Wow, guys, wasn’t expecting so many replies to that topic on helping 3 Indiehackers build a Twitter audience. That’s why I decided to create a guide on this fine Monday morning to get you started.
Let’s dive right in.
That doesn’t mean you can’t tweet about anything else. It just means these are your main topics.
For Indie hackers with a project the first one should be pretty obvious although it’s not talking about your project. Always go one abstraction level higher than your niche. Let me explain:
If you’re into A/B testing you could talk all day about it, but what you’re actually talking about is conversion rate optimization. One of which is A/B tests. But the end goal is the same: people want to get more sales, more signups, etc.
If you’re into recommending books like https://twitter.com/richardreeze is, you can talk about books, but what you’re really talking about is: lessons learned. Teaching people.
Because you’re talking about a broader subject besides your little niche it’s easier not to be blindfolded by your project. You’ll be more helpful to more people.
You sound more credible talking about a topic you know a lot about. If you don't think someone is credible you won't follow them.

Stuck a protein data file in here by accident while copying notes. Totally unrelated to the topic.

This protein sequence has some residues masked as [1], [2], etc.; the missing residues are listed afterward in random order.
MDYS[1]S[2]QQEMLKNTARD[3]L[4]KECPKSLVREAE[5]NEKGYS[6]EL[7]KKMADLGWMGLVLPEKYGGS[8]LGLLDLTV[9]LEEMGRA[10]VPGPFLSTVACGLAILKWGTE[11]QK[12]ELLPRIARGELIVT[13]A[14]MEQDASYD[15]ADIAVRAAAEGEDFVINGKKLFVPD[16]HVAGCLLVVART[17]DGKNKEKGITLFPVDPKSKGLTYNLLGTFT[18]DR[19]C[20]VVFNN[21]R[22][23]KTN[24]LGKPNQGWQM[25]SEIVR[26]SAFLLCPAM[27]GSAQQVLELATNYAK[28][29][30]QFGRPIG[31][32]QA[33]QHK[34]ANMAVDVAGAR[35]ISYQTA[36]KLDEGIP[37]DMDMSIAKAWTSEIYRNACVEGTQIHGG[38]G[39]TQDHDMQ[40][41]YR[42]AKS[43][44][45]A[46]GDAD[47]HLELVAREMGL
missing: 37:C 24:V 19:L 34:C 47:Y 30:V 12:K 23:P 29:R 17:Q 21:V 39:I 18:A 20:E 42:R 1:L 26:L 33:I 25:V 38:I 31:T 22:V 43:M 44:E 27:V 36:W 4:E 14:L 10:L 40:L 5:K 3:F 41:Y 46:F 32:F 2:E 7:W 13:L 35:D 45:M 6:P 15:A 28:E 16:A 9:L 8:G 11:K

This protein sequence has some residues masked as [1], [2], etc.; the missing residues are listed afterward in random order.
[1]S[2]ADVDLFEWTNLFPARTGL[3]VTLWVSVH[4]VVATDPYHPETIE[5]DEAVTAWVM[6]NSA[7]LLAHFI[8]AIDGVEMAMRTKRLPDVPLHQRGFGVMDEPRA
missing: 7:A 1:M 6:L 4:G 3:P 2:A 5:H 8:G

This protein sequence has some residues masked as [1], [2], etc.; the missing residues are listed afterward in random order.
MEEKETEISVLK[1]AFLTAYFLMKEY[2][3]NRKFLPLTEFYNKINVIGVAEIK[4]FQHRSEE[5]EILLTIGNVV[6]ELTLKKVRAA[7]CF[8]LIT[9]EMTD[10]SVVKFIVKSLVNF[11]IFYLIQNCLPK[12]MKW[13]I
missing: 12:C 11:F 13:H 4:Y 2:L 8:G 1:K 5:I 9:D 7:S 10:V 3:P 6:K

Instead of tweeting: read this book, it was recommended by Elon. You could say: The reason why Elon is such an alien to so many people is that [insight from a book]. IF the tweet does well, add a tweet to at (create a thread) and link to your website.
If it doesn't do well, don't add a link because no one will see it anyway. You want to build impressions and engagement first. Tweets with links in them get fewer impressions.
If you have less than 1k followers your tweets might get 10 - 50 impressions if they do poorly but thousands of impressions if they do well. Don't spam links in the hopes of getting 3 people to click on it and buy from you. That's not how Twitter works.
Choose a couple more topics that are close to what you do in normal life. Don’t be fake. Don’t think: this topic is doing well now, I should do something with that.
You’ll outgrow your topics anyway. Better to start close to self.
Comment below if you don’t know what topics to pick. Let’s help each other out a bit. Tell us a bit about yourself and your project. We can probably help you come up with some nice topics.
Write a compelling bio. Why should people follow you? What do you bring to the table? What’s credible about you / your Indie project?
Scroll down your timeline and remove all the B/S you’ve been tweeting about. It’s time to get serious.